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The dilemma posed by opening windows at schools is that in efforts to reduce the possible transmission of the coronavirus, it is increasing the flow of toxic pollutants from highway exhaust into the classroom
Photo: A map details the proximity of schools that are less than 1,000 feet from major roadways in Providence.
by Richard Asinof, ConvergenceRI, contributing writer
When Dr. Elizabeth Goldberg, MD, an emergency medicine physician, sent in her op-ed to ConvergenceRI, it was the beginning of a conversation – one, like many conversations and convergences that I have begun during the last eight years, starts with a series of questions.
Because I had done some previous reporting on the air quality issues at the Vartan Gregorian School in Fox Point, adjacent to I-195, I wanted to dig a bit deeper and engage with Goldberg on the topics.
[For transparency purposes, in July of 2019, I had bumped into a parent whose child went to Vartan Gregorian on the evening that wheels of bureaucracy had voted to approve the state’s takeover of the Providence Public School Department, outside the downtown URI facility where the vote had taken place, and he told me about how parents and teachers had installed air filters at the school, concerns about air pollution. [See link below to ConvergenceRI, “What is the remedy for sick buildings?”]
That story had been preceded by two others on education: one, an in-depth look at the performance by newly appointed R.I. Education Commissioner Angelica Infante-Green; the second, a story by teacher Betsy Taylor, about the terrible conditions at Hope High School where she taught, a story that garnered more than 15,000 views in less than two months. [See links below to ConvergenceRI stories, “A teacher speaks her mind,” and “The importance of being earnest about education in RI.”]
I also re-published a story written by Grace Kelly at ecoRI News in November of 2019. [See link below to ConvergenceRI story, “In goes the bad air.”]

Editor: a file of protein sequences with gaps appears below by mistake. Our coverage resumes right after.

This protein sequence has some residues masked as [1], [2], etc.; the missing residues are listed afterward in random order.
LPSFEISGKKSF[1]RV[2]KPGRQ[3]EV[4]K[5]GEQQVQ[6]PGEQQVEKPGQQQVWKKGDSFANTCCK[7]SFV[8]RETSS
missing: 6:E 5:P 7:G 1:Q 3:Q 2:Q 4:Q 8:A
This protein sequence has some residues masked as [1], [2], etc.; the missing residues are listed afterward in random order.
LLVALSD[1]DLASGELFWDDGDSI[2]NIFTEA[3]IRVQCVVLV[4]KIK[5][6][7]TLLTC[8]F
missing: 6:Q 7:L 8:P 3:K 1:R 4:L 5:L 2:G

So, I sent off a number of questions to Goldberg. Not surprisingly, Goldberg was extremely well-versed about what was happening on the ground in Providence schools. Here are questions and answers:
ConvergenceRI: In previous reporting by ConvergenceRI, I became aware that the Vartan Gregorian School had installed air filters. Do you know what the status is of these filter systems? Are they still in operation?
GOLDBERG: Yes, PPSD aimed to get higher quality filters [MERV 11 filters that can help filter out infections and particulate matter], but not all HVAC systems are compatible with high MERV-rated filters, because these filters can cause a large drop in system pressure.
A recent bid for HVAC filters and air purifier filters that the Providence Public School District posted suggests they are trying to upgrade and keep the filters maintained, but [the filters] are of varying quality, likely because the school buildings have really old HVAC systems that can’t support higher quality filters.
The Providence Public School District did install air purifiers in the classrooms once windows could no longer be opened, [in response to the COVID-19 pandemic]. A problem with pollution is that these older schools rely on natural/passive ventilation where they open windows.
But the EPA recommends central HVAC for near-highway school because passive ventilation just let’s the pollution in.